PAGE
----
Community Post

Bad vehicle vs. pedestrian accident at 16th & Jeff

We’re at the scene of a bad vehicle vs. pedestrian accident at 16th & Jefferson, across from the Jefferson Tower medical building.

The victim was just taken away by ambulance in unknown condition. It appeared to a be a female, and could be serious given the size of the response and police investigation.

The vehicle involved is a 4-door Prius with a visible dent in the front.

It appears that it occurred about 20 feet east of the crosswalk. Cones there mark where the victim was struck.

The #3 and #4 bus routes are blocked, and will likely stay blocked for some tome while the investigation continues.

Update: According to Fire Department spokesperson Dana Vanderhouen, the victim was an 88 44 year old female. She was taken to Harborview with life-threatening injuries.

Update x2: The full story from the SPD blotter:

On May 3rd, at approximately 1:42 PM, a Toyota Prius was travelling southbound on 16th Avenue approaching East Jefferson Street.  At the same time, a 51 year old female pedestrian started to cross East Jefferson Street from north to south.  The driver of the Prius made a left turn onto East Jefferson to head eastbound.  The Prius struck the pedestrian.  The Seattle Fire Department responded and transported the victim to Harborview Medical Center with serious head injuries and possible internal injuries.

A DUI/DRE (drug recognition expert) officer responded as well and evaluated the driver for any signs of impairment or intoxication.  There were no signs of any impairment on the part of the driver.  She was interviewed and released from the scene.

Detectives from the Traffic Collision Investigation Squad (TCIS) responded and processed the scene.  This is an on-going investigation.

Medics examining the victim’s personal effects

The cones mark where the victim was laying when police and medics arrived

A dent was clearly visible in the front of the involved vehicle

0 thoughts on “Bad vehicle vs. pedestrian accident at 16th & Jeff

  1. oh, God. I hope she’s OK. Cops said it was a “little girl” and she got hit in the crosswalk. People regularly drive 45+ up jefferson, and this isn’t the first time someone’s been hit– the city just put bright yellow signs up to bring attention to crosswalks. Beware of crosswalk stings! plainclothes police “pedestrians” and cameras, topped off with big moving violation fines.

  2. I hope she’s ok. I agree with razorclammer, people speed all the time up and down jefferson even with all the crosswalks and bright signs. The last accident I almost saw in that exact spot involved a woman crossing with her dog. One car had stopped to let her cross, but the car behind that one decided not to wait and passed the car that was stopped. If that woman or her dog were a few feet farther along in the crosswalk, that driver would have hit both of them.

    I wonder if there are going to be more stings after this…

  3. if your in a crosswalk, all traffic that goes straight through it comes to a stop at the light…… im not understanding the two comments above. she must have not been in a marked crosswalk, thats when the speed issue should come up,

  4. I live on Jefferson, very close to where this happened, and I’m surprised this doesn’t happen more often. I hate crossing Jefferson – cars often speed and rarely stop at the crosswalks. I’ve also had cars go around a stopped car while I’ve been crossing the street. I can’t stand all the hospital traffic that is so focused on looking for street parking that they are distracted both from pedestrians and other cars around them. I’ve almost been hit, both on foot and in my car, numerous times by cars pulling out of side streets into traffic and by cars looking on the sides of the road for parking without being mindful of traffic around them. I’ve also almost hit pedestrians who will walk out into the street (not in the crosswalk) either coming or going from the hospital, although the near misses have more often been after dark.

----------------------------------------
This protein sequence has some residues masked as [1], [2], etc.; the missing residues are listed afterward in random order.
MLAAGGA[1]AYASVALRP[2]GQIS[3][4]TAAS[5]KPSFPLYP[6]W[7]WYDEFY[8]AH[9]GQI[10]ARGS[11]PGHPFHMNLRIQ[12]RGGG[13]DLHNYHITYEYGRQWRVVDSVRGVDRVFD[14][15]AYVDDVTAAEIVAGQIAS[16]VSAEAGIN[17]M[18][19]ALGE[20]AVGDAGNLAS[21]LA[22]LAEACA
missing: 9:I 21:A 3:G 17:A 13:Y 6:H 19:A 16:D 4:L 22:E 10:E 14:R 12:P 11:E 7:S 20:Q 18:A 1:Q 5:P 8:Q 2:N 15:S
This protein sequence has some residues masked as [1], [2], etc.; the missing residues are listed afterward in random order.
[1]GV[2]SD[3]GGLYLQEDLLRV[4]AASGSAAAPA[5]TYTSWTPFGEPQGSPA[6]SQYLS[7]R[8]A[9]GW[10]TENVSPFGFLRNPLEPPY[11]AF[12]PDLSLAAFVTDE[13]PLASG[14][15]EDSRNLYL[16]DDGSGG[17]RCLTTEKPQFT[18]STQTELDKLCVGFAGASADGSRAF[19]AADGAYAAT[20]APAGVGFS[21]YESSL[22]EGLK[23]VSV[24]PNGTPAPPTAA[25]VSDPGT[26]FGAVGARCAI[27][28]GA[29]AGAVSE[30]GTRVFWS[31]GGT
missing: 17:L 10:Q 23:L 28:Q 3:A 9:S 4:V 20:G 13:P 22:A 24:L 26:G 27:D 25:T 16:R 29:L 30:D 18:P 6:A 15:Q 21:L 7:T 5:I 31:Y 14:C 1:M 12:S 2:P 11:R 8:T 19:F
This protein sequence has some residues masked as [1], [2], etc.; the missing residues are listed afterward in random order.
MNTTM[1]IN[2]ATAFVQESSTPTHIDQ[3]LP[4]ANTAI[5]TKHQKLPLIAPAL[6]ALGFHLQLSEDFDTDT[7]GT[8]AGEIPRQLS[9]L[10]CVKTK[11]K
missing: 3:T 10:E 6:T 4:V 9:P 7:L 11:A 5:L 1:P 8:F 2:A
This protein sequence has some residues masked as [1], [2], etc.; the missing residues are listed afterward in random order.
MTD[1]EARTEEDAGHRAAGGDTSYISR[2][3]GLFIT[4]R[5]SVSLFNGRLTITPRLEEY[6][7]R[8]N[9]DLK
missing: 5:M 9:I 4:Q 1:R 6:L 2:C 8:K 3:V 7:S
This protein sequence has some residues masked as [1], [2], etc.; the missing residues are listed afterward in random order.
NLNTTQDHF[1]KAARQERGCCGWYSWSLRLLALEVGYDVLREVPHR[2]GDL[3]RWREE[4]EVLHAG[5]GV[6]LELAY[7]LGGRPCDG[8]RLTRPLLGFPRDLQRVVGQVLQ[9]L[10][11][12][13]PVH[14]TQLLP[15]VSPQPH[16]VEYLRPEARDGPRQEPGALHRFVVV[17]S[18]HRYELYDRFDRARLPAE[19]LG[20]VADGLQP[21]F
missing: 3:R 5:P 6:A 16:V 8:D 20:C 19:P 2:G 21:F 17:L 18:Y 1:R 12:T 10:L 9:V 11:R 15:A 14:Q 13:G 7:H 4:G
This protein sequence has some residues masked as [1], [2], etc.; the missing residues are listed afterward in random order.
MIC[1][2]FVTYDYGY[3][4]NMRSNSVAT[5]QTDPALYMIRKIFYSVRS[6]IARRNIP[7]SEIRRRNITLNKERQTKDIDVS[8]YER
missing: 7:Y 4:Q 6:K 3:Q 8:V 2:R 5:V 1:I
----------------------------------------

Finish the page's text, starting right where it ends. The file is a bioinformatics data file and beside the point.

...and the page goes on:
I’m not sure what the solution is… more designated hospital parking? street parking that is strictly zoned between business hours? flashing street signs indicating crosswalks a la Cherry in the SU neighborhood?

    p.s. was the victim 88 or 44?

  5. 16th and Jefferson is a marked crosswalk without a light. People going too fast or driving carelessly can miss seeing pedestrians trying to cross.

    Not that it matters whether the crosswalk was marked or not. If there’s a curb end at either side of an intersection, there’s an unmarked crosswalk in between, and pedestrians get the right of way. Marked crosswalks are only there to show pedestrians the safest places to cross.

  6. I always attempt to use the crosswalks when crossing Jefferson, but even then I step lively and look both ways. Never taking it for granted that people will stop. That said, all of the hospital workers parking in a residential neighborhood make it difficult for cars and pedestrians to safely cross. It drives me crazy walking the dog at 6am and seeing the streets go from empty to full in less than 30 minutes. What exactly did they build thos huge garages for?

  7. There are many marked crosswalks in the city that do not have lights. The recently added marked crosswalk at MLK and Marion is just one example. The city of Seattle gives right of way to pedestrians at intersections without traffic lights. While pedestrians are not allowed to just run into the intersection, it is amazing how many drivers are unaware of the law and won’t even slow down for people waiting to cross the street. It’s easy to get distracted and not notice pedestrians trying to cross, especially when speeding; I’ve done it myself. We should all try to remember we’re in control of what can potentially become a lethal weapon while driving.

    For Seattle laws regarding pedestrians you can go here:

  8. I am with you in well wishes for the victim, but also walk a great deal in our neighborhood, and am amazed at the number of signs that a motorist must attempt to keep track of. Though this most likely is not the case with this accident, I would not be surprised if motorists do not see or know the speed limit at this intersection.